The number of civil servants in leading governmental departments vastly outweighs the number of workstations available, despite a leading Conservative MP criticising the number of civil servants who work from home.
In April, it was revealed that the then Minister for Brexit Opportunities and Government Efficiency, Jacob Rees-Mogg, had been completing attendance spot-checks in civil service offices, and leaving notes at the desks of civil servants who were not present.
Responding to a written Parliamentary Question in September, Minister Edward Argar MP stated that there is a total of 5286 workstations in the Cabinet Office, less than half of total of 11,050 civil servants who work in the department.
In the Department of Business, Energy and Industrial Strategy (BEIS), where Rees-Mogg recently served as Business Secretary during the short-lived Premiership of Liz Truss, there are only 2,608 workstations available for 14,080 civil servants.
The most staggering comparison is the Ministry of Justice, where 86,900 civil servants share 1,741 work stations.
In the Home Office, there are 36,540 civil servants, but only 2,014 workstations available at the department’s Marsham Street office.
Despite criticising the number of civil servants working from home, whilst in government Rees-Mogg also announced plans to sell off £1.5bn worth of government buildings in London over the next three years.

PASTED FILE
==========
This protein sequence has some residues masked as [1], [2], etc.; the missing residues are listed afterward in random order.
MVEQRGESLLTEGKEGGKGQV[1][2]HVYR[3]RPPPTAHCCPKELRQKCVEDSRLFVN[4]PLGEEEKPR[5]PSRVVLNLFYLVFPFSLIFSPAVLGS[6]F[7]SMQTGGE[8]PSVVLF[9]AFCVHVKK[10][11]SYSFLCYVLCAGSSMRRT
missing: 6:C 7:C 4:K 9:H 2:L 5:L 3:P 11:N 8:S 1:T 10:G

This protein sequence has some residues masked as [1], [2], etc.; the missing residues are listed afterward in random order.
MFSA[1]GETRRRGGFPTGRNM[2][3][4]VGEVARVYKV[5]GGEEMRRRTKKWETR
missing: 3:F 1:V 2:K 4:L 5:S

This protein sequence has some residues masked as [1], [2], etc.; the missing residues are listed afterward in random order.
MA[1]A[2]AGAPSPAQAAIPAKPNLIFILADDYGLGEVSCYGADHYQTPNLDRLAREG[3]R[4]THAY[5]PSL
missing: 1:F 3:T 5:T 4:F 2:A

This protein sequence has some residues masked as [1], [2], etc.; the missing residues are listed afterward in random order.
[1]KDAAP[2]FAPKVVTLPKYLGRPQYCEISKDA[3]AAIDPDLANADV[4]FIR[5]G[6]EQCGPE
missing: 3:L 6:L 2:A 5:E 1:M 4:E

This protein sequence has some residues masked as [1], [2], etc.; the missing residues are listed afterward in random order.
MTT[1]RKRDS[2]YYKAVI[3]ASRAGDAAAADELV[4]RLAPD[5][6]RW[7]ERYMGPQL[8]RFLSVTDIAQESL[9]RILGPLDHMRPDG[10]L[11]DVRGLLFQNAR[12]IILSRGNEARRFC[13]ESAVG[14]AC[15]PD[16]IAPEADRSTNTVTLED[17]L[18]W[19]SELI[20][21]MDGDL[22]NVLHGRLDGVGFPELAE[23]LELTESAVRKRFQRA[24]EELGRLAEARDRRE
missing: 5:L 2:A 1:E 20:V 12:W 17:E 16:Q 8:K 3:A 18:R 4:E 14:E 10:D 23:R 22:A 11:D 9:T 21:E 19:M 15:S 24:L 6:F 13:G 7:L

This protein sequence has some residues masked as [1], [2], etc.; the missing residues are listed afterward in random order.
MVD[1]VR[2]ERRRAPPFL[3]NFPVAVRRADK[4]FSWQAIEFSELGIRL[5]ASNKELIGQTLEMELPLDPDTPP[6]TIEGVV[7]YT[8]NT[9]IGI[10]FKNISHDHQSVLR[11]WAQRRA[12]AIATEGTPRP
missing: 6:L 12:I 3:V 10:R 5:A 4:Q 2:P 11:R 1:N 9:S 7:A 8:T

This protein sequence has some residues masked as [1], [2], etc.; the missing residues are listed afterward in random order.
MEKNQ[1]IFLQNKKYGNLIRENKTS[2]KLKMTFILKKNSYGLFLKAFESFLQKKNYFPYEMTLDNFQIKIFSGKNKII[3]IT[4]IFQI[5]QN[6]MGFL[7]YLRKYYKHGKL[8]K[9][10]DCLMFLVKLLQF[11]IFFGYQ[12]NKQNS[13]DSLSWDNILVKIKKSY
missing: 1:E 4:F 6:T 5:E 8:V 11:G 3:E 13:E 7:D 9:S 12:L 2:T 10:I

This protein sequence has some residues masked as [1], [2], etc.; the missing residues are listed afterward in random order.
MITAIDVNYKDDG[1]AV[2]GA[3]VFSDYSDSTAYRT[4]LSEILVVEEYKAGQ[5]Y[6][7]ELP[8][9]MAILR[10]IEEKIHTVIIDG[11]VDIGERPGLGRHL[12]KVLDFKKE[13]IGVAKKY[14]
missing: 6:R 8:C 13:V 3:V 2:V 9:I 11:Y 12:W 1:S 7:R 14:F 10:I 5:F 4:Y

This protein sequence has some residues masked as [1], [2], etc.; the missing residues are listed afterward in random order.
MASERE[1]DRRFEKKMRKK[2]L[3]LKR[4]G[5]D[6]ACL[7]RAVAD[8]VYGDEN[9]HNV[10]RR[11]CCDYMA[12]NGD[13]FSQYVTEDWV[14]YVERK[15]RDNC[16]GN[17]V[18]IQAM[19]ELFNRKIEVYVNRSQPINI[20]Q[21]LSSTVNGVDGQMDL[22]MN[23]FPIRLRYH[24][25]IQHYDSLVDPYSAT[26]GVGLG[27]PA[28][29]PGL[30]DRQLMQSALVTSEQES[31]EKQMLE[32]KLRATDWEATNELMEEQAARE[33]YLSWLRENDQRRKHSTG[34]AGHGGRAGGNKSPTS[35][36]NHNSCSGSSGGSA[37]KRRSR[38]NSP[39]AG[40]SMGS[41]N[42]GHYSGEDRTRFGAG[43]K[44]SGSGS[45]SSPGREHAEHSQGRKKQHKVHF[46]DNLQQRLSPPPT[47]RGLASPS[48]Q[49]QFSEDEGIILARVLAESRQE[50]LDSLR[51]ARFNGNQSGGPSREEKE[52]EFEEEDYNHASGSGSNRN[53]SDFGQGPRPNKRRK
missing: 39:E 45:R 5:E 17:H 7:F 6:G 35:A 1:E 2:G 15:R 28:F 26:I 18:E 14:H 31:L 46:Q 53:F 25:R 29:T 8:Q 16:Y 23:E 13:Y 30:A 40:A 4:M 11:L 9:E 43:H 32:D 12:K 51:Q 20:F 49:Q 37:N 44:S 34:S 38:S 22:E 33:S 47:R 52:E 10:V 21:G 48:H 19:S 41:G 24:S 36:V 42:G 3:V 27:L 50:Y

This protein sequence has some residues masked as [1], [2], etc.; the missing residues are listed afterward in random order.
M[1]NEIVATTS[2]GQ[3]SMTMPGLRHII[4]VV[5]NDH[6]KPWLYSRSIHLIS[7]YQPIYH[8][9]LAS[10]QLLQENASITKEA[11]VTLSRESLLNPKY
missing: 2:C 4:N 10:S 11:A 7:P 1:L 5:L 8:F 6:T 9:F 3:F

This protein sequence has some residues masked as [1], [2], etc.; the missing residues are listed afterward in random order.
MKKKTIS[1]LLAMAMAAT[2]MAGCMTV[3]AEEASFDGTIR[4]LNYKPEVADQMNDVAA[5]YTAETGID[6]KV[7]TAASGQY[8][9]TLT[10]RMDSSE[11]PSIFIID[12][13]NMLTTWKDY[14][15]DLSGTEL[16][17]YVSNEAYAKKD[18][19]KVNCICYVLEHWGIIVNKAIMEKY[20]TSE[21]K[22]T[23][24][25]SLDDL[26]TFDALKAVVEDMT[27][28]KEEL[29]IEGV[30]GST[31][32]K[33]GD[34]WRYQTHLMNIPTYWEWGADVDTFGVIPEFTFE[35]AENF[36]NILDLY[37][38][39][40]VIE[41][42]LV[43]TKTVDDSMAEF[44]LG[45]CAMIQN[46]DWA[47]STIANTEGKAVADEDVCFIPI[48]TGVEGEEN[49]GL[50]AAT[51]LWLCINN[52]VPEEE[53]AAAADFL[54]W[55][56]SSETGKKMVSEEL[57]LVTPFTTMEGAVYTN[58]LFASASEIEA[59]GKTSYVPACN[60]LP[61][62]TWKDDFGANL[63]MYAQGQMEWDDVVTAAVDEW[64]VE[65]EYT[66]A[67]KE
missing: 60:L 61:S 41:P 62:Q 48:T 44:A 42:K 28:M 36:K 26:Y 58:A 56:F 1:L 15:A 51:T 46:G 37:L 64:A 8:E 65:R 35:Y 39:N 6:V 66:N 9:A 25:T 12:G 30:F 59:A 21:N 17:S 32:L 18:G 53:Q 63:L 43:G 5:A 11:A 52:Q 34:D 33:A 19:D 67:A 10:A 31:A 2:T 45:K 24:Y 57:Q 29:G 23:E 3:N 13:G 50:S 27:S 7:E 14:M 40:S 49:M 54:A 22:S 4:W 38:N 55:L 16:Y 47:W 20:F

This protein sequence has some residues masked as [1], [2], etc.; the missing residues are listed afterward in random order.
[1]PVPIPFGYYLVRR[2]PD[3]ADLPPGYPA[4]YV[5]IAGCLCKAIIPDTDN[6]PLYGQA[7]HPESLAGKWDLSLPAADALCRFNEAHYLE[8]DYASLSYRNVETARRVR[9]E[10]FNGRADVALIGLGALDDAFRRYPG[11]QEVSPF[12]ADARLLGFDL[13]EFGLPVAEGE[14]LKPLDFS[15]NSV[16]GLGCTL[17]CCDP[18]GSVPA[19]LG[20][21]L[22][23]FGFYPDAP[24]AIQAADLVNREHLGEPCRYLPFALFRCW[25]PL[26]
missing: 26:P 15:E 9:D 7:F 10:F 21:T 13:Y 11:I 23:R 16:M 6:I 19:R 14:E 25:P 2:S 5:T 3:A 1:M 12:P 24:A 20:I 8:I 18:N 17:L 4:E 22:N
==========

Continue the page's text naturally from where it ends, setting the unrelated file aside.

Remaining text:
This follows a long trend since 2010 of the government selling off civil service office buildings.
In 2010, there were 181 London offices available for civil servants, and by 2018 this number had reduced to 63.
This trend has accelerated since March 2020, when the pandemic began and more civil servants started to work from home.
In HMRC, there were 62,856 workstations available in March 2020. This number decreased to 41,922 in September 2022.
In BEIS, there were 3060 workstations available in March 2020, but only 2608 available in September 2022.
In the Ministry of Justice, there were 1764 workstations in March 2020, which had decreased to 1741 in September 2022.
A civil servant, who wished to remain anonymous said: “It has been an open secret for a long time now that the government is looking to sell off office spaces in London.
“It was incredibly unfair for Rees-Mogg to bash civil servants for working from home when many simply do not have another option.”
Jacob Rees-Mogg has been requested for comment.